By listening to all these voices, and collecting the diverse expertise and know-how of their workforce, organisations can avoid waste, concentrate energies and operate in a more efficient way – thus getting prepared to react and adapt to continuous change.

Losing ‘fat’, as we know, makes us more agile, and agility is key in our times.

In this sense, leaders with a clear vision tend to use cost-cutting to align costs with business strategy. ‘Strategic cost-cutting’ helps companies lower costs, focus on the aspects of the business that are controllable and free up resources to fund transformation and future growth.

Innovation management does not offer magic formulas to do this, nor to mitigate slow growth. Yet sustainable growth, by its essence, cannot exist without ongoing innovation.

In the upcoming posts, we seek to understand what a strategic cost-cutting approach is in more detail, and how it can be important for companies in our economic environment. We also highlight how an innovation culture is fundamental to implement it, and guide you through five major steps to make it work in your organisation.

Andreia Agostinho Dias, Sales Executive
Diana Neves de Carvalho, Exago’s CEO

You can access the full paper here

 

Six best innovation practices to engage Millennials and Gen Zers

All businesses are created first by ideas. Then, once you are in business, you need new thinking for design, engineering, radical improvement, manufacturing, marketing, advertising, problem-solving, customer retention, etc. Often the difference between success or failure in business is a simple idea.

On the one hand, many corporations have limited resources, funds, and time to give creative dreamers sufficient power to produce breakthrough ideas. On the other hand, other companies have many ideas, but are short on ways to assess, screen, prioritise, leverage and execute them.

Disciplined and well-managed creativity breeds successful idea generation and cross-pollination. Idea management systems and processes can help your company make innovation a discipline. They can help make the hunt for new possibilities each and every department’s business, as well as involving broader and more enthusiastic participation among managers and employees.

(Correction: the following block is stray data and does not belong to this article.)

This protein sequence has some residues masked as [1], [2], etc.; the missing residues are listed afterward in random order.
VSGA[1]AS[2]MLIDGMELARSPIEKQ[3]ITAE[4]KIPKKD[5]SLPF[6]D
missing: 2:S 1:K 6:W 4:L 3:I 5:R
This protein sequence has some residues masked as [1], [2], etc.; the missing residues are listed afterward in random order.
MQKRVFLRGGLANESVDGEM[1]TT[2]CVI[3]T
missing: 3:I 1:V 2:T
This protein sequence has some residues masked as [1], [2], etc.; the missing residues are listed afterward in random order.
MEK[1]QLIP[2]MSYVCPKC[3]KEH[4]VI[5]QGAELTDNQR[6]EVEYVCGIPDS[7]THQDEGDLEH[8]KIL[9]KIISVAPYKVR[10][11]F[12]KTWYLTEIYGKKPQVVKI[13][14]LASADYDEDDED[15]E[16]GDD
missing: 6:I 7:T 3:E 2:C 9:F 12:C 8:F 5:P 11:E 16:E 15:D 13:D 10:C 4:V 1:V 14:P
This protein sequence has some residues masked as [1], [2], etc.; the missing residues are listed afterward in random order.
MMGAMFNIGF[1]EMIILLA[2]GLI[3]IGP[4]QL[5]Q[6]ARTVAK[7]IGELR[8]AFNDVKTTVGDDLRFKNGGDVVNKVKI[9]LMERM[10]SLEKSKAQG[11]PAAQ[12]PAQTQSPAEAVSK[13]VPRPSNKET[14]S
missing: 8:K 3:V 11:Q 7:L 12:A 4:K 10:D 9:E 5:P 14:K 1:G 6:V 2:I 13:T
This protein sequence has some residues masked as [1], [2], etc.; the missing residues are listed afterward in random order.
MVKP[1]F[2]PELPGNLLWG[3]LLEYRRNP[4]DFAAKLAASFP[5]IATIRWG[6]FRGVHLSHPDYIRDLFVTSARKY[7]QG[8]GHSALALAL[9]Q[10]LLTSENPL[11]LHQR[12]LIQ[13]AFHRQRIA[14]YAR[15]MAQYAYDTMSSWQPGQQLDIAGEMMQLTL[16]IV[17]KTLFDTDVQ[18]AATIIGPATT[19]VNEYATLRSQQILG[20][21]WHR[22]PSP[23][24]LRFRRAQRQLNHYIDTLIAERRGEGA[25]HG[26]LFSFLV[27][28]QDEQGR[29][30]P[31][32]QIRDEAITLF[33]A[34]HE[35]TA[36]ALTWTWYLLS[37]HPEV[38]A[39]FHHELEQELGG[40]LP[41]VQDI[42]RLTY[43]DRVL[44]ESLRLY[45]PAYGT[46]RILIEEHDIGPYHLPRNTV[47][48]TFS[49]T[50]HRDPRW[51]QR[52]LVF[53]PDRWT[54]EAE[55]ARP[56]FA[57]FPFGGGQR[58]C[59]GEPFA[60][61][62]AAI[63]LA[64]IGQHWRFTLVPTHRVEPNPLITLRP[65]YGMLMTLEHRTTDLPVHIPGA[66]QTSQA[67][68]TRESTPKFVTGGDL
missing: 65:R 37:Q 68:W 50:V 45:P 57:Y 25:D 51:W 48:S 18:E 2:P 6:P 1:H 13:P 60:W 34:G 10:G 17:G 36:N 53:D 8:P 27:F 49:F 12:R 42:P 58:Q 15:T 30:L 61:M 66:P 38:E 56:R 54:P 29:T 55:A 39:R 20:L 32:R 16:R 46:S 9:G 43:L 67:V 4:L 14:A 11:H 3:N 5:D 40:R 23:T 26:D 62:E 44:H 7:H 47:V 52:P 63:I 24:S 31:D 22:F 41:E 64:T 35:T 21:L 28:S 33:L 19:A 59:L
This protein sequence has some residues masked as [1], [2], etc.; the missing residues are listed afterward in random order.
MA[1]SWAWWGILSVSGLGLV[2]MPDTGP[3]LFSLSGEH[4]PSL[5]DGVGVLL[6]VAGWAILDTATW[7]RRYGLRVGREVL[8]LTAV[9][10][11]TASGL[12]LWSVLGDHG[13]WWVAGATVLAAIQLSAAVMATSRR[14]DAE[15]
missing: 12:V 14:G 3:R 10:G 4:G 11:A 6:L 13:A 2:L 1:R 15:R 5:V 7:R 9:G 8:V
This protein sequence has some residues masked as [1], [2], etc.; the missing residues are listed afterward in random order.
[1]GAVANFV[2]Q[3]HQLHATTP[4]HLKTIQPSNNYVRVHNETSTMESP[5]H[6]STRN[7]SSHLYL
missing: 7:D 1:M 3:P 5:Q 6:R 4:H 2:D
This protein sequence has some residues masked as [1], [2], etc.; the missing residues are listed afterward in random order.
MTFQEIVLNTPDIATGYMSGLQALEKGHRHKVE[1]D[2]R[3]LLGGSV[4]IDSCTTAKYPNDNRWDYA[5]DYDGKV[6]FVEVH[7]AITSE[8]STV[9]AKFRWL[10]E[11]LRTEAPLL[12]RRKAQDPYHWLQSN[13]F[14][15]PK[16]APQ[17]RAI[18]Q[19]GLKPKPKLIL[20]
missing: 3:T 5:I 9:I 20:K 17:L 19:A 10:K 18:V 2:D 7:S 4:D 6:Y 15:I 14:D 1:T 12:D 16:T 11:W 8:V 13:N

As we have seen, building a collaborative innovation culture comes hand in hand with conquering Millennials and Generation Z. This means you not only have to promote innovative thinking in your organisation, but also have to get a feel and touch in your corporate culture that inspire and retain these new generations.

Finally, remember as well the following six best practices:

  • Have strong leadership and role modelling
  • Promote regular learning
  • Give employees self-improvement possibilities
  • Create free time for interests and new ideas
  • Encourage and reward ideas and creativity
  • Do not forget mobile and flexible platforms to reach employees

Any organisation’s most valuable resource is its people. That being so, the capacity to obtain and inspire the best, most innovative and competent employees and to attract the leaders of tomorrow is the ultimate key for your company’s success.

FROM THE START:
Loyalty is no longer enough to both employers and the workforce

Aylin Olsun, managing partner of ASO Company
Diana Neves de Carvalho, Exago’s CEO